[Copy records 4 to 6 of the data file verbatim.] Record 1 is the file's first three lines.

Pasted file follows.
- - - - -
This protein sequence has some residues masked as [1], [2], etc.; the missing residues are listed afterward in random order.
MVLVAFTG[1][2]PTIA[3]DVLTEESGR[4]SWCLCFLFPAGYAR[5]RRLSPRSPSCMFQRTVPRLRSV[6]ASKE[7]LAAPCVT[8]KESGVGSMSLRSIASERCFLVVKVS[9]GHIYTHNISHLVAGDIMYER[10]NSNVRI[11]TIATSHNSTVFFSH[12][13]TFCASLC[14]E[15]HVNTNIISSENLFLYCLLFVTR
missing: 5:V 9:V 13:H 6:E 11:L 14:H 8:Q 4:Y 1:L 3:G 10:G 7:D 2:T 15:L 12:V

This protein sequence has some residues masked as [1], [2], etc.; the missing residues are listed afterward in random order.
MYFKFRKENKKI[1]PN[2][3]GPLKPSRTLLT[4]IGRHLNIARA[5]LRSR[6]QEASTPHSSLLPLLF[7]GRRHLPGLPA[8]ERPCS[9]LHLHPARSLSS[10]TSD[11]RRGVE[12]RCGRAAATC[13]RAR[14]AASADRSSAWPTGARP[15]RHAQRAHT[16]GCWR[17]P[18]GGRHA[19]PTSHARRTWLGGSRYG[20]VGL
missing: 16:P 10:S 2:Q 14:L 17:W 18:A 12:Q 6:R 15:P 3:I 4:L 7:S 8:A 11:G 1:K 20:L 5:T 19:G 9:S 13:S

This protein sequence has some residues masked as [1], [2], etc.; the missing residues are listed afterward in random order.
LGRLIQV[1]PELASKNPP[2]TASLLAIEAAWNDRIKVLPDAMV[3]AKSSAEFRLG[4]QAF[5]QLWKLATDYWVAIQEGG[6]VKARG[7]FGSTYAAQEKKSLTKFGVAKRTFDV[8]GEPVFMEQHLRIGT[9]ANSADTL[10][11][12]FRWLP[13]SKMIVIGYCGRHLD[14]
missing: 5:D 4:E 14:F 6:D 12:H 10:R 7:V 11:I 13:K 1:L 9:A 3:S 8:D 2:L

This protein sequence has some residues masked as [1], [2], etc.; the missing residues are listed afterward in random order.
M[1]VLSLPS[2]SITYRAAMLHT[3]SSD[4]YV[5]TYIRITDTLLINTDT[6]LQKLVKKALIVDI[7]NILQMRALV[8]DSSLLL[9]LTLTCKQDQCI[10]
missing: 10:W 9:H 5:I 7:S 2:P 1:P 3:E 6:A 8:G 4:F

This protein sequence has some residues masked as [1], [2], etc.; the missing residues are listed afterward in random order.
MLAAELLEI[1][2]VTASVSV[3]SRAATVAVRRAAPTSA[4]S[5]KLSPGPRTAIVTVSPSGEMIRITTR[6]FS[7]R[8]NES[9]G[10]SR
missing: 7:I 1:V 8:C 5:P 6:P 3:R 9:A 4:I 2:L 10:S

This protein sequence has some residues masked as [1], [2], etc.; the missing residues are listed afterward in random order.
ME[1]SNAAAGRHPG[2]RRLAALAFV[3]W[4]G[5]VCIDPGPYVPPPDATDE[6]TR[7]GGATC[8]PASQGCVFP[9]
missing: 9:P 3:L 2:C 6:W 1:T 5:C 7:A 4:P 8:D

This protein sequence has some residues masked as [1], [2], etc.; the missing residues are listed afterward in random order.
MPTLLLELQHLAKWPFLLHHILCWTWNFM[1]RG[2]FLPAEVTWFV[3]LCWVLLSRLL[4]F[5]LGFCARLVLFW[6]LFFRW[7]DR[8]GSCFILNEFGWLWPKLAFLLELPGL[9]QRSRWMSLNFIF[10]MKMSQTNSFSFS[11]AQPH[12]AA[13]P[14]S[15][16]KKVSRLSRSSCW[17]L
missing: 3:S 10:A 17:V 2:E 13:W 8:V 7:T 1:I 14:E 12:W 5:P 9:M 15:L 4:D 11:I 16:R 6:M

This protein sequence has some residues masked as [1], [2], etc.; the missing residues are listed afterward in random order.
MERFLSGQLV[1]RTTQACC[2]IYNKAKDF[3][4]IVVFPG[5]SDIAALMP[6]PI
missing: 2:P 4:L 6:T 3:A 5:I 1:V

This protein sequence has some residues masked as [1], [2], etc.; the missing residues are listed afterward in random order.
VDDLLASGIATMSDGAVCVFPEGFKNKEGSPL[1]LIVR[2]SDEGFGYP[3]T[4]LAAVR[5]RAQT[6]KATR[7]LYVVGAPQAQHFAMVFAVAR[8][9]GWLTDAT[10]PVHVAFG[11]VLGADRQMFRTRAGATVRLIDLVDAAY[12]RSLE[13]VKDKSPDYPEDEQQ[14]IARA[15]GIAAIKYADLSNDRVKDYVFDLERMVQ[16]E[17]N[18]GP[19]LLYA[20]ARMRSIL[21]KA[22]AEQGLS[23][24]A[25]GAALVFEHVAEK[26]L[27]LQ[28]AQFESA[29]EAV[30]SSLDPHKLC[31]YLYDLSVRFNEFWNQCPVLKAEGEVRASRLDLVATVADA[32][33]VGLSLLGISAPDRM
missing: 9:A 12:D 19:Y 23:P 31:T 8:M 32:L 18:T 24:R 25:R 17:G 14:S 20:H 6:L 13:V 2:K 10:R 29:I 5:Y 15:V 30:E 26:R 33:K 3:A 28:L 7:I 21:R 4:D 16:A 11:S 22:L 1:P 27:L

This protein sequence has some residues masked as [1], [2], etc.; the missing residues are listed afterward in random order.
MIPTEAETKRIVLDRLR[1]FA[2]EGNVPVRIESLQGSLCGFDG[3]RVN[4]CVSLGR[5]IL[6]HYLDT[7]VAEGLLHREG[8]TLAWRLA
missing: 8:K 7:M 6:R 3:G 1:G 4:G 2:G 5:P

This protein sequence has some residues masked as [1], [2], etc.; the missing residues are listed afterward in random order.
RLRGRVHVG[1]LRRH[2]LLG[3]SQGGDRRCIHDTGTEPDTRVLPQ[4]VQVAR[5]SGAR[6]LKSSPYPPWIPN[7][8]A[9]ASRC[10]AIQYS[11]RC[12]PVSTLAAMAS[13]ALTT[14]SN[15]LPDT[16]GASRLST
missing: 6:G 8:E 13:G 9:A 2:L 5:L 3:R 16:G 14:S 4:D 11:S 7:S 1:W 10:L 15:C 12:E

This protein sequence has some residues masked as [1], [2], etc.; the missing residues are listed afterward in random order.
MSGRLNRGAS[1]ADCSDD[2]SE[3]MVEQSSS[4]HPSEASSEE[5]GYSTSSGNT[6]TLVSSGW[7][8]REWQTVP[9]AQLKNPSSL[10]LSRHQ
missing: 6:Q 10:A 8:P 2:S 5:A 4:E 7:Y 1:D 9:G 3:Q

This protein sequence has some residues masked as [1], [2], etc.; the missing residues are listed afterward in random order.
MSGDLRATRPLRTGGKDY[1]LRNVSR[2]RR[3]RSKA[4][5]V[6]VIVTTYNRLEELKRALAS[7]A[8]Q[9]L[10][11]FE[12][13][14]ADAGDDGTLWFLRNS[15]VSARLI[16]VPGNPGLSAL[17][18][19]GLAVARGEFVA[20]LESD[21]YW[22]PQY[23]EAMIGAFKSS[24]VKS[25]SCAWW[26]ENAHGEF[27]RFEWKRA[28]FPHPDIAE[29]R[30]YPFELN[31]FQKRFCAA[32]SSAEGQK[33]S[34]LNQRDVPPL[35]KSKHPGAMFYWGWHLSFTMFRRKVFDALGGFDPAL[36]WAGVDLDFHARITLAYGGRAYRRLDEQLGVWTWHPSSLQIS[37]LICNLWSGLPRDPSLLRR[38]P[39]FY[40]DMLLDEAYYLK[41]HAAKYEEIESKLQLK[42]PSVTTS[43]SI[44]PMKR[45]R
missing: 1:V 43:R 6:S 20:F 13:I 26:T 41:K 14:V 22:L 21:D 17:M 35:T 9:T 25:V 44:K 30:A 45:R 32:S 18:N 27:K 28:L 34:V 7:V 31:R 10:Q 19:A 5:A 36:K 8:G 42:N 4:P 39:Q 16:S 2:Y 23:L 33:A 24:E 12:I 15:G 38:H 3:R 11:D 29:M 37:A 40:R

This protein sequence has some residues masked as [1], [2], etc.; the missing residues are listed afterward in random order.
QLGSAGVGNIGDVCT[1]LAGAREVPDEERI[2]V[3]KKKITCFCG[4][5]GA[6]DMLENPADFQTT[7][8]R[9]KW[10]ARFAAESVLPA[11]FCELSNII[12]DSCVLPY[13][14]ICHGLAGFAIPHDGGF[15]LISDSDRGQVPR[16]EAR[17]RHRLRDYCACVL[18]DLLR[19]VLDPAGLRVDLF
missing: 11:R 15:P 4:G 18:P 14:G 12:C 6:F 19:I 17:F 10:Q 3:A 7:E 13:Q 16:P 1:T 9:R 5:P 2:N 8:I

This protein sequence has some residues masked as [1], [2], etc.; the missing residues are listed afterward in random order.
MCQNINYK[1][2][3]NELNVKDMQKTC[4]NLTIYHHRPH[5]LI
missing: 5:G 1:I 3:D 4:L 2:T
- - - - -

This protein sequence has some residues masked as [1], [2], etc.; the missing residues are listed afterward in random order.
M[1]VLSLPS[2]SITYRAAMLHT[3]SSD[4]YV[5]TYIRITDTLLINTDT[6]LQKLVKKALIVDI[7]NILQMRALV[8]DSSLLL[9]LTLTCKQDQCI[10]
missing: 10:W 9:H 5:I 7:S 2:P 1:P 3:E 6:A 8:G 4:F

This protein sequence has some residues masked as [1], [2], etc.; the missing residues are listed afterward in random order.
MLAAELLEI[1][2]VTASVSV[3]SRAATVAVRRAAPTSA[4]S[5]KLSPGPRTAIVTVSPSGEMIRITTR[6]FS[7]R[8]NES[9]G[10]SR
missing: 7:I 1:V 8:C 5:P 6:P 3:R 9:A 4:I 2:L 10:S

This protein sequence has some residues masked as [1], [2], etc.; the missing residues are listed afterward in random order.
ME[1]SNAAAGRHPG[2]RRLAALAFV[3]W[4]G[5]VCIDPGPYVPPPDATDE[6]TR[7]GGATC[8]PASQGCVFP[9]
missing: 9:P 3:L 2:C 6:W 1:T 5:C 7:A 4:P 8:D